Once again as the Christian world begins to prepare to celebrate Easter, our minds turn to the topic of fasting. Once subject to rigid and legalistic regulations, fasting remains an important part of Christian piety — especially in preparation for Easter — although its details differ according to different cultures and traditions.
Fasting is not something unique to Christianity, nor even to the religions that worship one God, such as Judaism, Christianity and Islam. The great religions of India stress fasting and other ascetic practices. However, within the two biblical faiths of Judaism and Christianity, we find many points of contact that also help us to understand fasting.
But as we begin to consider what all this means, it is important to stress what religious fasting is not. It is not a diet. While the externals of fasting and dieting may be similar, there are significant differences in how they are practiced. Fasting must also be strictly differentiated from psychological eating disorders which are harmful and can be fatal. Lastly, although fasting clearly involves limits on eating, from the earliest times the prophets have stressed that fasting is more about a disposition of the soul and how one behaves; it is not just skipping a meal. Jesus (Mt 6:16-18) and the prophets lay great stress on the fact that one’s interior attitude and behavior is far more important than mere external fasting (Joel 2:12-14).
Perhaps the most comprehensive description of the “ideal” fast is found in Isaiah 58:1-12. Isaiah speaking for God lists the elements of the fast that pleases God:
“To break unjust fetters, to undo the thongs of the yoke, to let the oppressed go free….Is it not sharing your food with the hungry, sheltering the homeless poor, if you see someone lacking clothes to clothe him….If you do away with the yoke, the clenched fist and malicious words, if you deprive yourself for the hungry and satisfy the needs of the afflicted, your light will rise in the darkness.”
The description of the fast in Isaiah and the Great Judgment scene in Matthew 25:31-46 are both striking and profoundly unsettling. The criteria for being blessed or cursed revolve around whether one has fed the hungry, given drink to the thirsty, clothed the naked, welcomed the stranger and visited the imprisoned. By these criteria, one could come to the conclusion that tons of unconsumed chocolates, gallons of undrunk wine, beer and cocktails mean little if nothing is done to work for justice, to help the poor. According to Isaiah, an empty stomach means little to God if the fist is still clenched.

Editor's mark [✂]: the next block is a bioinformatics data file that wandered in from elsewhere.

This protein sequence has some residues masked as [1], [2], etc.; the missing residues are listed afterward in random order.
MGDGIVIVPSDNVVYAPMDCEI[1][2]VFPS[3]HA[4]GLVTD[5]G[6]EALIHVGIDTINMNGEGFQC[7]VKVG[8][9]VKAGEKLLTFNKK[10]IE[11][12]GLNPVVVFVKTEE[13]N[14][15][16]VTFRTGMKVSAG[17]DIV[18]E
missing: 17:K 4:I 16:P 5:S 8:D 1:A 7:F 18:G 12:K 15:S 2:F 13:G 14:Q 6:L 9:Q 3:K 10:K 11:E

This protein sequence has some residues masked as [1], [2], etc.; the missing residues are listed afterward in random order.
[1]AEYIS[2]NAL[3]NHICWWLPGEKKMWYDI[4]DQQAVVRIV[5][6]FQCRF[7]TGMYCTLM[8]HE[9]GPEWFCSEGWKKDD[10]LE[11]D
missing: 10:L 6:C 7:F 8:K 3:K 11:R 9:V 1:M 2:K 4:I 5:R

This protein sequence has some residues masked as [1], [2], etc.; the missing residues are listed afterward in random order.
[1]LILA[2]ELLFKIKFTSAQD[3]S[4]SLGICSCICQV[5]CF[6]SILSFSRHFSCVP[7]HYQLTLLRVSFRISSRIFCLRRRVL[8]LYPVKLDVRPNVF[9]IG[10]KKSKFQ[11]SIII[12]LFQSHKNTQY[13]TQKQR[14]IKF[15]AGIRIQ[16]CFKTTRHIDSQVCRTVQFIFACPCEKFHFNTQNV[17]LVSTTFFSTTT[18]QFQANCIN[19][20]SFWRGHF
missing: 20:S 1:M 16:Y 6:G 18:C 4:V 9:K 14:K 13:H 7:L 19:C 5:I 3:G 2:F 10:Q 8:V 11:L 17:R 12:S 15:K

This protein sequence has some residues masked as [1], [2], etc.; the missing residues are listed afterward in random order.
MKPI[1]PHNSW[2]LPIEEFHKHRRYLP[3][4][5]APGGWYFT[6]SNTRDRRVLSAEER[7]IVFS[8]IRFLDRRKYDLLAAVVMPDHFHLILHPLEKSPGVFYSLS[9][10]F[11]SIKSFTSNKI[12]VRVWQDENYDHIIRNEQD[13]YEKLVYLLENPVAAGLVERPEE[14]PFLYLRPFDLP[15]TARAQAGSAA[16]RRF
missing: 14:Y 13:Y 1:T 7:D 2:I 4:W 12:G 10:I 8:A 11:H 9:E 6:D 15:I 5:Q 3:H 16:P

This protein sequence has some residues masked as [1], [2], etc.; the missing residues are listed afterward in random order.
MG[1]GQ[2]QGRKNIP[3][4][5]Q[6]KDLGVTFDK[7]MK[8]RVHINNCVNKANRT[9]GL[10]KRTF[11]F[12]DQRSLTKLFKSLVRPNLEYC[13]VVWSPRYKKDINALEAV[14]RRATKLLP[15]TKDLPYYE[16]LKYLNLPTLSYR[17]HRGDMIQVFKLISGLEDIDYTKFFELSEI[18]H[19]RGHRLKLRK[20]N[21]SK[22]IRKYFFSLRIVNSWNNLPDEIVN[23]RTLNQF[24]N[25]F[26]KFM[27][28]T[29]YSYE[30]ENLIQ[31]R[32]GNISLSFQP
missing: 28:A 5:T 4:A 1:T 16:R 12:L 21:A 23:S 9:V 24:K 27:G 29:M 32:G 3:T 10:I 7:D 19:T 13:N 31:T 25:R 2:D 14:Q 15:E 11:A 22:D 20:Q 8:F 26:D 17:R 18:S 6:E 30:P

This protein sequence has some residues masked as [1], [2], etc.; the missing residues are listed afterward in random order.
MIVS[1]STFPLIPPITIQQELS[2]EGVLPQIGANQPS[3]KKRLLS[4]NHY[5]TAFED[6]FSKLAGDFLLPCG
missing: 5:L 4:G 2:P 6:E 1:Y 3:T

There are other characteristics of Christian fasting, many of which are held in common with fasting in Judaism.
First, fasting is penitential. It is part of what one does to seek God’s forgiveness for sins committed. The great fast of the citizens of Nineveh in the Book of Job brings about forgiveness of their sins and the salvation of the city and its inhabitants. As such, penitential fasting required conversion — metanoia — a “change of mind, attitude” and not just abstinence from food. Very often in the Bible, fasting is connected to almsgiving.
Second, in many religions, including Christianity, fasting is sometimes not connected with penance but with intense prayer. The 40-day fast of Jesus in the desert (Matthew 4:1-11 and parallels) can hardly be considered penitential. It was rather a time of intense prayer and struggle as Jesus prepared for his ministry. Fasting is often seen as a discipline that helps one focus and focus intensely. This notion of fasting as a focusing of the spirit is found in many of the major traditions of the world. So, once again, not eating is not the most important element of fasting.
In the biblical tradition, a fast that consisted only of not eating would not be considered a true fast. Refraining from a meal is merely a discipline, a tool, to help the believer focus on the inner, more important aspects of the fast: repentance and intense prayer, which lead to works of mercy and justice. The challenge of true fasting has far less to do with food and drink than it does with extending the Kingdom of God. If the 40-day fast of Jesus was not an end in itself — but was the preparation for his ministry of healing, justice and preaching the Good News — so too for the believer fasting is a preparation for coming closer to God and carrying on the ministry of Jesus in our time and in our world. This means a ministry of justice for the poor, nonviolence (the unclenched fist) and liberation.
The real challenge of Lent is not figuring out what we are not going to do for the next 40 days, but what we are going to do to make the Kingdom of God more visible and the Gospel more credible in our world.
A Franciscan Friar of the Atonement, Father Elias Mallon is the external affairs officer for CNEWA.